Hilly and volcanic, the closely clustered British Virgin Islands offer the best of the Caribbean lifestyle surrounded by crystal waters and white-sand beaches. Cooled by year-round trade winds, they are also one of the best yachting arenas in the world and host the renowned Spring Regatta each April.
The typical buyer, since Richard Branson bought Necker Island in 1979, and the world found BVI, has historically been American, in their 50’s, successful, conservative, and wanting a place to escape, according to Chris Smith, of Coldwell Banker. Until a couple of years ago, 80% of the buyers were American, but now that percent is 60%, with Europeans and Canadians making up the rest. ‘Our average holiday-home customer is a sailing couple who own a boat and have been holidaying in the BVIs for ten years,’ he said.
As reported by ThisMoney, ‘It’s a slow-growing market compared with other areas of the Caribbean. Accessible by small carrier (or private plane) from other island destinations, including Antigua and Puerto Rico, the BVIs have sought to avoid the mistakes – and the now-cooling inflated property prices of Barbados and Antigua.
‘Purposefully building a runway too short for any plane with more than 72 seats curtailed package tourism, while making foreigners (or Non-Belongers) apply for a licence to buy property, prevented speculation. This Non-Belonger Landholding Licence or NBLHL, takes six to 18 months to obtain and entitles you to spend six months of the year on the islands.
‘Additionally, if you sell your property and your buyer is a Non-Belonger, you must advertise it in the local press for four weeks so that locals (Belongers) have the opportunity to buy on the same terms and conditions.’
Smith said that prices have increased stedily at around 7%/year. He continued, ‘Because it’s the third wealthiest territory in the Caribbean – 65% of its income comes from financial services – there’s a feeling that everyone is doing well, it’s a nice place to live: no poverty, negligible unemployment and low crime. The combination of English law (the British overseas territory became autonomous in 1967) and the U.S. dollar – seen as the safe currency in the Caribbean – is appealing. The bulk of expats are based in the capital Road Town on Tortola – where 23,000 of the BVI’s 28,000-strong population are located.’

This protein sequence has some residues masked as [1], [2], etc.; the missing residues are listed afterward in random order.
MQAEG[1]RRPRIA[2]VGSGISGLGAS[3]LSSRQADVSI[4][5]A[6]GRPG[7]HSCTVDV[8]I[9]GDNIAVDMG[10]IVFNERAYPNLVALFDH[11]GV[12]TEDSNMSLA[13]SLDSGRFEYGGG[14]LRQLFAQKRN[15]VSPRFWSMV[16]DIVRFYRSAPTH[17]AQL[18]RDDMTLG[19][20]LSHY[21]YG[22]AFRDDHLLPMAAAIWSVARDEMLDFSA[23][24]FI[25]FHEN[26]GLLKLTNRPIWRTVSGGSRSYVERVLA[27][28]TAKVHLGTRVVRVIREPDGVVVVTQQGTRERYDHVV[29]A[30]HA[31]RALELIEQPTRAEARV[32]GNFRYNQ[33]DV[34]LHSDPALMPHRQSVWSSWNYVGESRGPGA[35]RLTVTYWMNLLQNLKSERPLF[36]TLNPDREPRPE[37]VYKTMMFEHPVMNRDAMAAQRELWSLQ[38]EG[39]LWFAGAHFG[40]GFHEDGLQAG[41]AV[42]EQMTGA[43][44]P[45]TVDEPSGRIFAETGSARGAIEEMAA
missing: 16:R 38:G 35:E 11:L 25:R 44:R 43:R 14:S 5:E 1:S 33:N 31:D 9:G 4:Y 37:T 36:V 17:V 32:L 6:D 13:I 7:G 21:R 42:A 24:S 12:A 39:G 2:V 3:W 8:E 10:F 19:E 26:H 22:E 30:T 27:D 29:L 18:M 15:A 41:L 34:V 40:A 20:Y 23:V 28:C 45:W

Long-term rentals are a better bet than vacation rentals, because there’s a big expat workforce in financial services – 550 offshore companies are registered in the BVIs – taking advantage of the low taxation (income tax capped at 20%, nominal property taxation, no capital gains tax or inheritance tax). The average purchase in the British Virgin Islands is a home on the beach or with sea views that costs between $1m and $2m (£ 595,000 to £ 1.19m).
Virgin Gorda is more expensive than Tortola, more associated with luxury resorts and holiday homes. It’s seasonal, has fewer amenities and residents. There is some property available on the outer islands, which aren’t as developed.
The BVI real estate owners are cosmopolitan, not British, or American, but a mix who come to the islands for lifestyle, not to make money in a real estate investment. If this sounds like what you want from property in the Caribbean, contact any of the agents in our Coldwell Banker office.